Roberta Metsola of Malta has been elected president of the European Parliament, taking over for a two and a half-year term after the death of David Sassoli last week.
She is only the third woman elected to the post and on her 43rd birthday she is the parliament’s youngest president.
Mr Sassoli, 65, had been sick for several months, and before his death the Italian Socialist politician declined to seek another term.
Christian Democrat Ms Metsola was the candidate of the parliament’s biggest group, and she received 458 of the 616 votes cast on Tuesday. She had already been acting president since Mr Sassoli’s death on January 11.
Her election puts women in three of the four biggest jobs in the 27-nation bloc. Ursula von der Leyen is the European Commission president and Christine Lagarde runs the powerful European Central Bank.
The European Council, which represents the governments of the 27 member states, is lead by a man, Charles Michel, who hosts the summits of the bloc’s leaders.
“I know that having the first female president of this house since 1999 matters both inside and outside these rooms, but it must go further,” Ms Metsola said. “Our institution commits to having more diversity, gender equality, guaranteeing women’s rights, all our rights must be reaffirmed.”
She will lead an EU institution which has become more powerful over the years and been instrumental in charting the course of the 27-nation bloc on issues such as the digital economy, climate change and Brexit.
My appeal is to rediscover the purpose of Kohl and Mitterrand and leave behind the entrenchment of the past as we look to the futureRoberta Metsola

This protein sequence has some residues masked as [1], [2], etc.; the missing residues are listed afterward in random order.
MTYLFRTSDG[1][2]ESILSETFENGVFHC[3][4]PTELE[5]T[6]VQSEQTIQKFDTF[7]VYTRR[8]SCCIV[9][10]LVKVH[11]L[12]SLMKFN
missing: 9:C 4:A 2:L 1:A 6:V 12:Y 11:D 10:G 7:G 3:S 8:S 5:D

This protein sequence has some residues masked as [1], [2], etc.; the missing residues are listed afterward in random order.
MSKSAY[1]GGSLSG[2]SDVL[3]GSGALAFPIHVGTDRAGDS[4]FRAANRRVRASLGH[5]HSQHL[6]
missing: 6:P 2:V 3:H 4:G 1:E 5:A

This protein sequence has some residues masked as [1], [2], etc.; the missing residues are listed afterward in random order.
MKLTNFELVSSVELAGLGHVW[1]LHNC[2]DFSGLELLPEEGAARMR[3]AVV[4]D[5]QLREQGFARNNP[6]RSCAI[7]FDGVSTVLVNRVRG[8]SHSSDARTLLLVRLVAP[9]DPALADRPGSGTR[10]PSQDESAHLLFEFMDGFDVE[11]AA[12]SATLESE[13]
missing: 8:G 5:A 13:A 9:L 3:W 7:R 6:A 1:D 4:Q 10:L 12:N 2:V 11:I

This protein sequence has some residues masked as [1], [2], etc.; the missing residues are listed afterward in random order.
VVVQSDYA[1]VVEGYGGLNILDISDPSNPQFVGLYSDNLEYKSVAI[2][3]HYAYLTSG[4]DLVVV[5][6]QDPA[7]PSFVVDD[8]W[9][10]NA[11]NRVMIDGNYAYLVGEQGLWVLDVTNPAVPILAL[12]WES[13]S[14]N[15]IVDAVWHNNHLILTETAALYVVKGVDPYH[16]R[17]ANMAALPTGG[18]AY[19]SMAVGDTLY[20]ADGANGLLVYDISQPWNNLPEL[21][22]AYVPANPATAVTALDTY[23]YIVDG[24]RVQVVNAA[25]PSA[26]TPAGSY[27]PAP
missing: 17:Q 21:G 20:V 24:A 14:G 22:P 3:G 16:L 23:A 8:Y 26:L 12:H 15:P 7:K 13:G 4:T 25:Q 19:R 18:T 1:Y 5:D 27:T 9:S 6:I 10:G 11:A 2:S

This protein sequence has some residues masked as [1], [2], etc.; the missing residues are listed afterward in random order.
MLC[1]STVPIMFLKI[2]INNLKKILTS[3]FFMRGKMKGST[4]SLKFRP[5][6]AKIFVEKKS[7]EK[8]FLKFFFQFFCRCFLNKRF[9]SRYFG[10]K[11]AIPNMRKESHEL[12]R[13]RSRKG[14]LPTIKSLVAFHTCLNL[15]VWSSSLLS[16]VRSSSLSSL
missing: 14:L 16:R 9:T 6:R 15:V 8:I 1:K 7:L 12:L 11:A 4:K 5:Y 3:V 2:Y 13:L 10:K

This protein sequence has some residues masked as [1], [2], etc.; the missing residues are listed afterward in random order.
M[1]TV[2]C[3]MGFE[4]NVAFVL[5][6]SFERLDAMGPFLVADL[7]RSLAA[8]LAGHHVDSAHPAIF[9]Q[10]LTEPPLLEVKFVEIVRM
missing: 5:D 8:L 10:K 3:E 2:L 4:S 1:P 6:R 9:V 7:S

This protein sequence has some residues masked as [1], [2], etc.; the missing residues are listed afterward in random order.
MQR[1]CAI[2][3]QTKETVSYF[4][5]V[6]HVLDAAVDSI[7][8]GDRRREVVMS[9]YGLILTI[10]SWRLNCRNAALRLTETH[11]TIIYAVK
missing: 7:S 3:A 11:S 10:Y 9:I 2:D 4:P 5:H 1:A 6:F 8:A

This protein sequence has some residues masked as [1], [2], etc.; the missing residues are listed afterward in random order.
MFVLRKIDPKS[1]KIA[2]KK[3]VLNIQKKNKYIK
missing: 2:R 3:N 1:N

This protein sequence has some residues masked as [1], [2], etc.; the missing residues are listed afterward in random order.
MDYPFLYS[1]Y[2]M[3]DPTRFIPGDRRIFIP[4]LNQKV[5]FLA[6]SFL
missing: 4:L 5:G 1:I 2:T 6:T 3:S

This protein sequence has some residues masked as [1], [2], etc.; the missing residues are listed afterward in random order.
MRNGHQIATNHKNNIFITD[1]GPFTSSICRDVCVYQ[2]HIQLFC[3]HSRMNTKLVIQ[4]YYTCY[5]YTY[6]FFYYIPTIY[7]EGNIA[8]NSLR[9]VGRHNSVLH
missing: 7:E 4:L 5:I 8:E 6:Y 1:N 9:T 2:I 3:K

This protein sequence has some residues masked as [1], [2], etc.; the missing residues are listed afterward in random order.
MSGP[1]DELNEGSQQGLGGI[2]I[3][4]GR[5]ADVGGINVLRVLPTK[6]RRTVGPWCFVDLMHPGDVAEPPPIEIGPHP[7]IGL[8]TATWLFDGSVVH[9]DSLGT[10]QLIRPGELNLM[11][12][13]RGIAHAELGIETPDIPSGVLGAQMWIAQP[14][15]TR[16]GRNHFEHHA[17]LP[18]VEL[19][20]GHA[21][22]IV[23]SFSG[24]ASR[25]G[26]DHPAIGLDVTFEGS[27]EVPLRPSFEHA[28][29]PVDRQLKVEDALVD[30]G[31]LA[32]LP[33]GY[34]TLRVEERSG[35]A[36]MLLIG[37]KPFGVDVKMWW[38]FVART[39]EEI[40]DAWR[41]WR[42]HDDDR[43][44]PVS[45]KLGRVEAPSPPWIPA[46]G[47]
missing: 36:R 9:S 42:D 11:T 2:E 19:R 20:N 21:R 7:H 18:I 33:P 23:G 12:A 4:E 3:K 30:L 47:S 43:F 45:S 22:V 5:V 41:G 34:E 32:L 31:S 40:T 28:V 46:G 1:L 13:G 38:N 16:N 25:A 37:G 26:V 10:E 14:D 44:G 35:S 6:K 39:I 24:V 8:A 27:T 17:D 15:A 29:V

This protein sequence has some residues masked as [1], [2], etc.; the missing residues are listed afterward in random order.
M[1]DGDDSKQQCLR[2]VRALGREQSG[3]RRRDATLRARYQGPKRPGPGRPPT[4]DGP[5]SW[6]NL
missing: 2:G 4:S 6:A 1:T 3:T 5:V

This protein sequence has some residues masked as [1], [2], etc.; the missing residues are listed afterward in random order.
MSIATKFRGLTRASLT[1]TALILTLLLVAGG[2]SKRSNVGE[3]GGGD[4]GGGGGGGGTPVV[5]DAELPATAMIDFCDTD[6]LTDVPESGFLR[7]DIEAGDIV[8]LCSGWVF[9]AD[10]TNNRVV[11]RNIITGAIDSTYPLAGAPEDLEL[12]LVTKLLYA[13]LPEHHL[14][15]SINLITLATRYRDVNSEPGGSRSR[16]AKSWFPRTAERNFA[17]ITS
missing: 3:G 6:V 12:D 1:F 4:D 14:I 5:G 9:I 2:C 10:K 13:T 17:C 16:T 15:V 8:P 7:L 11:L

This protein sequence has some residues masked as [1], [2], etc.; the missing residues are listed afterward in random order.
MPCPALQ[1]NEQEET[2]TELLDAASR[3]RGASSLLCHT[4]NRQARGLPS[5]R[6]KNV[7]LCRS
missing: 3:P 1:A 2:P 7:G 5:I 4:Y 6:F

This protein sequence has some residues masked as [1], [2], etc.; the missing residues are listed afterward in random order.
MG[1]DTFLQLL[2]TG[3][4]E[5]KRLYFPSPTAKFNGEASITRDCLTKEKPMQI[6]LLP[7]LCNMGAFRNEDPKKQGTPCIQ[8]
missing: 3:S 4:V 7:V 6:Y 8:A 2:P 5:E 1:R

The European Parliament represents the EU’s 450 million citizens and refers to itself as “the heart of European democracy”.
Known as a committed bridge-builder between parties, Ms Metsola said she would stick to Mr Sassoli’s style of work.
“David fought hard to bring people around the same table. It is that commitment to holding the constructive forces in Europe together that I will build on,” she said.
She referred to giants of European post-war politics like German Christian Democrat Helmut Kohl and French Socialist Francois Mitterrand to overcome party divisions and give her guidance.
“My appeal is to rediscover the purpose of Kohl and Mitterrand and leave behind the entrenchment of the past as we look to the future,” she said.
The parliament has long been the lesser EU institution compared with the executive European Commission and the European Council.
For many years, the parliament, which sits in Strasbourg, France, and Brussels were seen as a money-guzzling talking shop where politicians who had served their national purpose were often sent.
As it gained decision-making powers the legislature has become a more forceful player on the European scene, and Ms Metsola wants to continue that trend.
“We need to strengthen it. We cannot be afraid of reform,” she said.
“The next part of the mandate will see a window of opportunity to make our parliament more modern, more effective and more efficient. We must seize the opportunity.”
Ms Metsola is the first politician from Malta to hold such a high position in the EU.
“I am a woman from a small island in the middle of Europe’s southern sea. I know what it means to be the underdog. I know what it means to be pigeonholed,” she said.
“I know what this means for every girl watching today. I know what it means for everyone who dares and whoever dared to dream.”